Tag Archives: black

Cuenca Day 5 – In the land of Spanish

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Interested in starting your own business and pursing dreams of entrepreneurship?  Cuenca may be the place for you.  Unlike the United States, there seems an economic renaissance in Cuenca.  Business seems steady, there are help wanted signs in windows and people seem to be living well. Today’s adventure in the Spanish was all about being the master of your own destiny.

Today was one of those days when we choose to be girly and get our nails done for $1.50 per person. My travel partner was excited since this is an activity we never engage in at home.

Here in Cuenca there are all sorts of businesses, from the extremely affordable to the “almost the same price as home”. That said, after are girly interlude, we were presented with the following proposition (in Spanish) –  “Why not start a new hostel?”

Start a New Hostel/Restaurant/Cafe/Shop!

  • There is a very strong tourist industry here and it keeps getting better as the reviews on Cuenca pile in;
  • North American (ex Mexico) travellers, in particular, tend to feel very comfortable and gravitate toward “American” owned businesses;
  • English speakers like to deal with English-speaking venues;
  • There is a large permanent community of expats that patronize attractive, well-run businesses;
  • Cuenca has visitors year round and profitable pricing for  you may still be affordable pricing for your visitors, relative to their home country.

Are you interested?  Well, these are the points that I was given, not by a real estate agent but by the owner of the property who happens to be one of the first Cuencanos I met here.  Now, to be fair, I have no plans on investing in real estate at this moment; nor do I have plans to become a real estate agent…just for the record.  But, I was curious.  I love seeing traditional architecture and the use of space and like, and he did make some good points.  Also, as the owner of the property, I think he was giddy about showing it to an “Americana/Gringa”.  (Yes folks, just proves the point that it doesn’t matter what color you are, if you are North American (ex Mexican) you’re a gringo…not pejorative, just a fact.)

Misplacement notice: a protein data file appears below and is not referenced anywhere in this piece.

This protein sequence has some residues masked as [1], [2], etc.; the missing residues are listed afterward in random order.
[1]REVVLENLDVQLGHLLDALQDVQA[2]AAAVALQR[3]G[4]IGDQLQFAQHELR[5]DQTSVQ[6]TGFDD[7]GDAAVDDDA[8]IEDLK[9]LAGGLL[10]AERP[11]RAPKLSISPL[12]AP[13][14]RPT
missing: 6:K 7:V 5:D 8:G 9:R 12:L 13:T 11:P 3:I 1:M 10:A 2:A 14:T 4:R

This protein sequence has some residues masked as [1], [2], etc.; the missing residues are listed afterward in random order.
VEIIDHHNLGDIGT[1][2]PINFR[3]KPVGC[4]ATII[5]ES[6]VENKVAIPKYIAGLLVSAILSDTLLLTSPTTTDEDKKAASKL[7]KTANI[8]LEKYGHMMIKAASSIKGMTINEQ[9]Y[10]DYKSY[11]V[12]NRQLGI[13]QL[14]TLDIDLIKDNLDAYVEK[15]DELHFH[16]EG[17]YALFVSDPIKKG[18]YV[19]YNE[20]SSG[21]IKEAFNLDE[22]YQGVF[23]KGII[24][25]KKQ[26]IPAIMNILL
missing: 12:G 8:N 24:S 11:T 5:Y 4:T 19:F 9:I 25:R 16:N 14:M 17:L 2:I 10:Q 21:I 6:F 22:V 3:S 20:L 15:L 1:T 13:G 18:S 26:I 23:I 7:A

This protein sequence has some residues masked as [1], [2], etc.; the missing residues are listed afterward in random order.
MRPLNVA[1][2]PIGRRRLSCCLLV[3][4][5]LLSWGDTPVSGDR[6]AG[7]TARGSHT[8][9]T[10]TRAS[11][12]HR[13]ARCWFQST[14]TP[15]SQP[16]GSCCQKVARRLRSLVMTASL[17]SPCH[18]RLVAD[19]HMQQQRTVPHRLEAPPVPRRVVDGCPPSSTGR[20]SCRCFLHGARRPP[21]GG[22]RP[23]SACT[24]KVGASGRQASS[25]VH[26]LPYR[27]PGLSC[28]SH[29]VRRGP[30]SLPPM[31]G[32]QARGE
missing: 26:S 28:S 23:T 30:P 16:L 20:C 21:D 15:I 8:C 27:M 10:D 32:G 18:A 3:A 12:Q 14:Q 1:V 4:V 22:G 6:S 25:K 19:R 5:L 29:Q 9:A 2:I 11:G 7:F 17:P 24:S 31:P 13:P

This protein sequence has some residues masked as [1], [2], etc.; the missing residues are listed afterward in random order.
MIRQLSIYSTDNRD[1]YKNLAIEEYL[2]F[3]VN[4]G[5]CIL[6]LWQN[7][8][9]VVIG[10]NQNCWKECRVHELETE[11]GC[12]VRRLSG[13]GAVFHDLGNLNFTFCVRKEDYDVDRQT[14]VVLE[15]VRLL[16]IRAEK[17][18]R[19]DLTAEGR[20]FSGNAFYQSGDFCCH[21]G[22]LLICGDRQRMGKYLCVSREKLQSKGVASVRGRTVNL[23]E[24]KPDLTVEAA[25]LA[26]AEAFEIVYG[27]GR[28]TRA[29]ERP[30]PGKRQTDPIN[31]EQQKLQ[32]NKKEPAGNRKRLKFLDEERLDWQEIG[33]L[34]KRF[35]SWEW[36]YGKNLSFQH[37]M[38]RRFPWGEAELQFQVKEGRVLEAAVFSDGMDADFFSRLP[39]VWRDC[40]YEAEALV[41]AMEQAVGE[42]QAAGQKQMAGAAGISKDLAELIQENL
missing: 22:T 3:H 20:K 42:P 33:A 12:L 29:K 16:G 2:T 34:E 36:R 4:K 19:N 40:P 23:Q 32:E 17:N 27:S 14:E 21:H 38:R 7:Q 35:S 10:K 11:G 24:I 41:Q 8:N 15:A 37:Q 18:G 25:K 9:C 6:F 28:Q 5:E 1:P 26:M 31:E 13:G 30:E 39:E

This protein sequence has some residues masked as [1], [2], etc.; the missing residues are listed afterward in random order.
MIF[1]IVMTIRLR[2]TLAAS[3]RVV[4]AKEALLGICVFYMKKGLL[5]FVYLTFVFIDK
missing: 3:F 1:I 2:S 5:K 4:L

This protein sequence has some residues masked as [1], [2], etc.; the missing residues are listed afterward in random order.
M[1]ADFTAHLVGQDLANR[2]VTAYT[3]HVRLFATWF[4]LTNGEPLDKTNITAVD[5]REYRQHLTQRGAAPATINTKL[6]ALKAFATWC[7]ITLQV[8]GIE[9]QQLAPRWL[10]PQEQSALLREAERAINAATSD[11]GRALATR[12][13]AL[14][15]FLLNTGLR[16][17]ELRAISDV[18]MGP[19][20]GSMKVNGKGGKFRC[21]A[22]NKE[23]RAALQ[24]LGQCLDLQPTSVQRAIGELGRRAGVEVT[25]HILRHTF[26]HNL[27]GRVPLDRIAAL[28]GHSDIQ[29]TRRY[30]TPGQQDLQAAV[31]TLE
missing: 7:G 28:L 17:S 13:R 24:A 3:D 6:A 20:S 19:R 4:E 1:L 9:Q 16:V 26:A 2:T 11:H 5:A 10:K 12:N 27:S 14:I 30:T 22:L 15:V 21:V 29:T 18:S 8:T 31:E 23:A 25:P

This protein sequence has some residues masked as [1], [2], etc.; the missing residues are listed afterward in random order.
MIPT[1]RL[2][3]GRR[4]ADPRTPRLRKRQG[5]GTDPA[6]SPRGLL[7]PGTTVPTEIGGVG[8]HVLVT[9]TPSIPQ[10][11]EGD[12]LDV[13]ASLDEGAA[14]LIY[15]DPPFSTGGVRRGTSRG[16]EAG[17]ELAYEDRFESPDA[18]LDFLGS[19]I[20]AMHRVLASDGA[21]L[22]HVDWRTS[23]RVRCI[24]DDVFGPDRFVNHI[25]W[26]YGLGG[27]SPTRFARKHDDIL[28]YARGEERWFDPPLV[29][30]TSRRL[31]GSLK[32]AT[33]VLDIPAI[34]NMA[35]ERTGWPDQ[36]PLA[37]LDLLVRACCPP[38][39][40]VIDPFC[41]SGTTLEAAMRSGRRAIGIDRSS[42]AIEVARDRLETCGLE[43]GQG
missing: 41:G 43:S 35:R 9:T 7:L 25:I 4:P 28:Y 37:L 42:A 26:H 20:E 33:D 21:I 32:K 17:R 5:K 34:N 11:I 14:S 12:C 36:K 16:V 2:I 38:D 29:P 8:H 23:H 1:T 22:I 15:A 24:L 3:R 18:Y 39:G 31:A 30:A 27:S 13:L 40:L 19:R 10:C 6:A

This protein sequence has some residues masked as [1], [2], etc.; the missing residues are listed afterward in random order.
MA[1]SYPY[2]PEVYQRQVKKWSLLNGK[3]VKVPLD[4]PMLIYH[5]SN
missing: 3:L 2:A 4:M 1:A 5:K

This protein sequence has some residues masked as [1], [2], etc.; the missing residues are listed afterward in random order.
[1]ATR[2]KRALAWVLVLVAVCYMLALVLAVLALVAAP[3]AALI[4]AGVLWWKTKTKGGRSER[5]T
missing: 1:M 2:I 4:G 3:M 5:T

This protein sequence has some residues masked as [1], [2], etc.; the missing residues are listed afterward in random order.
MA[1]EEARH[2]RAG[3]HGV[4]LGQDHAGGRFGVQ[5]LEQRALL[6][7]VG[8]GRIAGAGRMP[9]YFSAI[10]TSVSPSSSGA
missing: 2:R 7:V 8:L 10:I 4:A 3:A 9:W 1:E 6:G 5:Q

So if you have ever considered running your own bed and breakfast, hostel, cafe, bar, etc., etc. – here are some pictures of what you can pick up for an asking price of $275,000 (which after negotiations and write downs, could be a bit less).

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Muy interesante! A little Spanish knowledge will get you very very far.

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Cuenca Day 2 – In the Land of English

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This afternoon was a real treat for us and speaks to the power of the internet and blogging, in particular, to forge new friendships and make connections all over the world.  In doing some research regarding what to expect when coming to Cuenca, the resource I relied on most was a blog run by a wonderful couple, Frank and Angie (click here).

One of the things I really value in their blog is their honesty, sincerity and willingness to share their day-to-day experiences.  I may not agree will all of their views but I certainly think they are valuable and add to the greater discussion.  In addition, I fundamentally belive that an honestly expressed opinion is a million times better than a contrived opinion to suit the masses. So, prior to coming to Cuenca I reached out to Frank and Angie and asked if they would mind meeting us.

I am so happy that they said yes because we had some wonderful conversation and I felt we were kindred spirits.  They represent the other side of the expat experience, which is one that is totally immersed in the local culture and keeping true to the concepts of frugality, simplicity and happiness.   We hit it off so well that I invited them for lunch tomorrow and they offered to take us on a walking tour of downtown.